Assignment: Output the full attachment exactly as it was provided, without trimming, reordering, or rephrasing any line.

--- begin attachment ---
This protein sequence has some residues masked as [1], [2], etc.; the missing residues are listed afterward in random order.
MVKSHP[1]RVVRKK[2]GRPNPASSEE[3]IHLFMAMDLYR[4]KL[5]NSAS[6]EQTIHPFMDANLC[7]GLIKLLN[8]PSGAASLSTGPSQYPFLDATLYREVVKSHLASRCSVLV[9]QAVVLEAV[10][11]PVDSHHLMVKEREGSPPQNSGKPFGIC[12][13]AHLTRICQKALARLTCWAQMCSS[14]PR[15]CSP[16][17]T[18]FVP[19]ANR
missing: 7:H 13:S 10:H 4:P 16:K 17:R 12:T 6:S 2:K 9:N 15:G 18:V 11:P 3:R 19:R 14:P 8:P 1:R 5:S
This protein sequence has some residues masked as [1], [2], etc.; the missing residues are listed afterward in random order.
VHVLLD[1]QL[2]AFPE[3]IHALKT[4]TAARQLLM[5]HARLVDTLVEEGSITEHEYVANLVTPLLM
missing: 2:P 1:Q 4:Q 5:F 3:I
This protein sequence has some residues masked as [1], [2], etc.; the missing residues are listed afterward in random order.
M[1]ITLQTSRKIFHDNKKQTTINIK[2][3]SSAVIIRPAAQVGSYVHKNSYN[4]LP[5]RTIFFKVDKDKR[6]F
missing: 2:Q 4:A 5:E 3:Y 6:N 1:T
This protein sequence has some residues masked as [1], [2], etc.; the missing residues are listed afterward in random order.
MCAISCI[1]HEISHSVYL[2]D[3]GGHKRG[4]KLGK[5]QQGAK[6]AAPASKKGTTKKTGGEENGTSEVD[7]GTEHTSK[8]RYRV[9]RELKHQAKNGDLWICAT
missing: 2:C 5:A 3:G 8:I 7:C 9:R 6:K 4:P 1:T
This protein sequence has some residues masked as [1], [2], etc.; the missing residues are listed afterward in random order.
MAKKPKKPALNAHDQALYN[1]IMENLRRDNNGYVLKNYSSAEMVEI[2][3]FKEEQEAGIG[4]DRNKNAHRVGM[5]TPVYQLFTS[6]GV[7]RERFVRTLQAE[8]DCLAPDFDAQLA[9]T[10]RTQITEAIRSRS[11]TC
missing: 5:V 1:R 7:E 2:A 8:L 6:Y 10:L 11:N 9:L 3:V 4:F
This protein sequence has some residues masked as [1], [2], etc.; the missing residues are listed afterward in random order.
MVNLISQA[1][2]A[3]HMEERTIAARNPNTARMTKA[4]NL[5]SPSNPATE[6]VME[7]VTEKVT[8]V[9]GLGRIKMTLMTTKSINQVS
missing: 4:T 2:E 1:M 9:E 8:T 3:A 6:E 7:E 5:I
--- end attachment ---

This protein sequence has some residues masked as [1], [2], etc.; the missing residues are listed afterward in random order.
MVKSHP[1]RVVRKK[2]GRPNPASSEE[3]IHLFMAMDLYR[4]KL[5]NSAS[6]EQTIHPFMDANLC[7]GLIKLLN[8]PSGAASLSTGPSQYPFLDATLYREVVKSHLASRCSVLV[9]QAVVLEAV[10][11]PVDSHHLMVKEREGSPPQNSGKPFGIC[12][13]AHLTRICQKALARLTCWAQMCSS[14]PR[15]CSP[16][17]T[18]FVP[19]ANR
missing: 7:H 13:S 10:H 4:P 16:K 17:R 12:T 6:S 2:K 9:N 15:G 18:V 11:P 3:R 19:R 14:P 8:P 1:R 5:S
This protein sequence has some residues masked as [1], [2], etc.; the missing residues are listed afterward in random order.
VHVLLD[1]QL[2]AFPE[3]IHALKT[4]TAARQLLM[5]HARLVDTLVEEGSITEHEYVANLVTPLLM
missing: 2:P 1:Q 4:Q 5:F 3:I
This protein sequence has some residues masked as [1], [2], etc.; the missing residues are listed afterward in random order.
M[1]ITLQTSRKIFHDNKKQTTINIK[2][3]SSAVIIRPAAQVGSYVHKNSYN[4]LP[5]RTIFFKVDKDKR[6]F
missing: 2:Q 4:A 5:E 3:Y 6:N 1:T
This protein sequence has some residues masked as [1], [2], etc.; the missing residues are listed afterward in random order.
MCAISCI[1]HEISHSVYL[2]D[3]GGHKRG[4]KLGK[5]QQGAK[6]AAPASKKGTTKKTGGEENGTSEVD[7]GTEHTSK[8]RYRV[9]RELKHQAKNGDLWICAT
missing: 2:C 5:A 3:G 8:I 7:C 9:R 6:K 4:P 1:T
This protein sequence has some residues masked as [1], [2], etc.; the missing residues are listed afterward in random order.
MAKKPKKPALNAHDQALYN[1]IMENLRRDNNGYVLKNYSSAEMVEI[2][3]FKEEQEAGIG[4]DRNKNAHRVGM[5]TPVYQLFTS[6]GV[7]RERFVRTLQAE[8]DCLAPDFDAQLA[9]T[10]RTQITEAIRSRS[11]TC
missing: 5:V 1:R 7:E 2:A 8:L 6:Y 10:L 11:N 9:L 3:V 4:F
This protein sequence has some residues masked as [1], [2], etc.; the missing residues are listed afterward in random order.
MVNLISQA[1][2]A[3]HMEERTIAARNPNTARMTKA[4]NL[5]SPSNPATE[6]VME[7]VTEKVT[8]V[9]GLGRIKMTLMTTKSINQVS
missing: 4:T 2:E 1:M 9:E 8:T 3:A 6:E 7:E 5:I